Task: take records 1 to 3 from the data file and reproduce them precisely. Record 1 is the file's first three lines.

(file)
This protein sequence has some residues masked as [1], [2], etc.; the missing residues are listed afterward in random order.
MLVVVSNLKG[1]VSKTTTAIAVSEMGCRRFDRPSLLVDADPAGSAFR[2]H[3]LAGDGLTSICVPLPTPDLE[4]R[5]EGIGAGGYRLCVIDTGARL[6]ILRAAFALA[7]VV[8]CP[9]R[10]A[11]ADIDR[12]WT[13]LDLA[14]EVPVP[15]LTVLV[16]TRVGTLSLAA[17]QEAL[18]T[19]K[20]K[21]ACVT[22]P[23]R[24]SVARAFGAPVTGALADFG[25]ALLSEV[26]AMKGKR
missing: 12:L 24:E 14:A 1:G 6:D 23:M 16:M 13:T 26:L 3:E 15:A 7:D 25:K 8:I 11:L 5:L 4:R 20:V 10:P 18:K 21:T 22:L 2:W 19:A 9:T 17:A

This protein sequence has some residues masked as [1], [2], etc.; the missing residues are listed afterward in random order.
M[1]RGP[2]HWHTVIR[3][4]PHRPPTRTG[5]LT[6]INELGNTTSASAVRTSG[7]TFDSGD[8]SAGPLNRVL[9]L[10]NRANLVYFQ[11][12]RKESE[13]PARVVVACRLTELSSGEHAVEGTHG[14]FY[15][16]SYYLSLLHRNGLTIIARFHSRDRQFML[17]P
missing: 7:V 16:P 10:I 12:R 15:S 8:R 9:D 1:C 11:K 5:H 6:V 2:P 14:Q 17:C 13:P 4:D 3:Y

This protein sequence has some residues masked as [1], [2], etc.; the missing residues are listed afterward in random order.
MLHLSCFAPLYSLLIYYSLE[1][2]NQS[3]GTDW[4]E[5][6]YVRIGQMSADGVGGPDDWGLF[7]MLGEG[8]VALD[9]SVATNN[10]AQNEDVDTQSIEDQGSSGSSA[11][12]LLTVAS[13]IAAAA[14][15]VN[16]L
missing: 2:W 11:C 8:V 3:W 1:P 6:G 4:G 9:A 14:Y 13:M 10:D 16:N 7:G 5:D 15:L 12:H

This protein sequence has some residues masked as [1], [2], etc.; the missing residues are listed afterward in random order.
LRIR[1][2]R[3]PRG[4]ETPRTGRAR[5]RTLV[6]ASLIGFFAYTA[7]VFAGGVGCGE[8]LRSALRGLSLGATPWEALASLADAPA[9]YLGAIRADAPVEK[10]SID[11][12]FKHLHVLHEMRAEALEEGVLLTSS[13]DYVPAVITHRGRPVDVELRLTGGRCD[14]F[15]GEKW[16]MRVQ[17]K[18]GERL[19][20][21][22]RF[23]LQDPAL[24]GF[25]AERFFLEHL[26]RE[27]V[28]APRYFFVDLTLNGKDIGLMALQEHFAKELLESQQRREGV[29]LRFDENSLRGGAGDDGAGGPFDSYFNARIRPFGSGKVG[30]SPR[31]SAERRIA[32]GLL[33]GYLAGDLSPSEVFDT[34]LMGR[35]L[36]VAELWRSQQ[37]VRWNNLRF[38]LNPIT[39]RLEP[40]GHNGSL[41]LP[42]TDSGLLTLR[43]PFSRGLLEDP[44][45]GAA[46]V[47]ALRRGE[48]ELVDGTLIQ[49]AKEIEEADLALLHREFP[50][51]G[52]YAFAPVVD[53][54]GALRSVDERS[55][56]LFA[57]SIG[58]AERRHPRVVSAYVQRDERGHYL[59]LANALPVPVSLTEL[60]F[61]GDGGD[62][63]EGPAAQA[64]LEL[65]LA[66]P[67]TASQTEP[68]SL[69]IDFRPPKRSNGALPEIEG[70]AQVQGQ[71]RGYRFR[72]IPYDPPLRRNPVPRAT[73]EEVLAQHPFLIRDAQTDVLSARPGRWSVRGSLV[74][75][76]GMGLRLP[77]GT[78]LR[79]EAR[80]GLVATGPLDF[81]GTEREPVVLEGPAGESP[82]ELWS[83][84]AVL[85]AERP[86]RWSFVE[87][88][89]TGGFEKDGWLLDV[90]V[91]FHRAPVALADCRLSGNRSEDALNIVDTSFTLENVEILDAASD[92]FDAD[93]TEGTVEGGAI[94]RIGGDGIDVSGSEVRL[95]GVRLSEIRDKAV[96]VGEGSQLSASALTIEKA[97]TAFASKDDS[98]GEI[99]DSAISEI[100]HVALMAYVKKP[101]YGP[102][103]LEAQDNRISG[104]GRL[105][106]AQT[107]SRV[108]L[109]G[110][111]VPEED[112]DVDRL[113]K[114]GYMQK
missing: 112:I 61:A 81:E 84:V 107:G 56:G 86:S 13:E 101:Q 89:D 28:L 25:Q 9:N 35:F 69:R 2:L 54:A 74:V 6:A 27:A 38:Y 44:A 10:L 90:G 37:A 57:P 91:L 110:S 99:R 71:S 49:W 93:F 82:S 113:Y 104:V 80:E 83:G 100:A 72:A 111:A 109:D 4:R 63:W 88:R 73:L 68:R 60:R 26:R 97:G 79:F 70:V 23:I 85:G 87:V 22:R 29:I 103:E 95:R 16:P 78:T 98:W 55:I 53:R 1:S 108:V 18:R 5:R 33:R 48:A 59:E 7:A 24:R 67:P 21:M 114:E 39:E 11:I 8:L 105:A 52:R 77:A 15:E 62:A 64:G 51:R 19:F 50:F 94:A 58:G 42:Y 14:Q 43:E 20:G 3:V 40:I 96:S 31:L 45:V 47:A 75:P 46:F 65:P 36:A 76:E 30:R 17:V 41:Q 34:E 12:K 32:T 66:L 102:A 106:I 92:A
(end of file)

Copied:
This protein sequence has some residues masked as [1], [2], etc.; the missing residues are listed afterward in random order.
MLVVVSNLKG[1]VSKTTTAIAVSEMGCRRFDRPSLLVDADPAGSAFR[2]H[3]LAGDGLTSICVPLPTPDLE[4]R[5]EGIGAGGYRLCVIDTGARL[6]ILRAAFALA[7]VV[8]CP[9]R[10]A[11]ADIDR[12]WT[13]LDLA[14]EVPVP[15]LTVLV[16]TRVGTLSLAA[17]QEAL[18]T[19]K[20]K[21]ACVT[22]P[23]R[24]SVARAFGAPVTGALADFG[25]ALLSEV[26]AMKGKR
missing: 12:L 24:E 14:A 1:G 6:D 23:M 16:M 13:T 26:L 3:E 15:A 7:D 25:K 8:I 11:L 5:L 4:R 20:V 10:P 18:K 21:T 22:L 2:W 19:A 9:T 17:A

This protein sequence has some residues masked as [1], [2], etc.; the missing residues are listed afterward in random order.
M[1]RGP[2]HWHTVIR[3][4]PHRPPTRTG[5]LT[6]INELGNTTSASAVRTSG[7]TFDSGD[8]SAGPLNRVL[9]L[10]NRANLVYFQ[11][12]RKESE[13]PARVVVACRLTELSSGEHAVEGTHG[14]FY[15][16]SYYLSLLHRNGLTIIARFHSRDRQFML[17]P
missing: 7:V 16:P 10:I 12:R 15:S 8:R 9:D 1:C 11:K 5:H 6:V 2:P 14:Q 17:C 13:P 4:D 3:Y

This protein sequence has some residues masked as [1], [2], etc.; the missing residues are listed afterward in random order.
MLHLSCFAPLYSLLIYYSLE[1][2]NQS[3]GTDW[4]E[5][6]YVRIGQMSADGVGGPDDWGLF[7]MLGEG[8]VALD[9]SVATNN[10]AQNEDVDTQSIEDQGSSGSSA[11][12]LLTVAS[13]IAAAA[14][15]VN[16]L
missing: 2:W 11:C 8:V 3:W 1:P 6:G 4:G 9:A 14:Y 13:M 10:D 16:N 7:G 5:D 15:L 12:H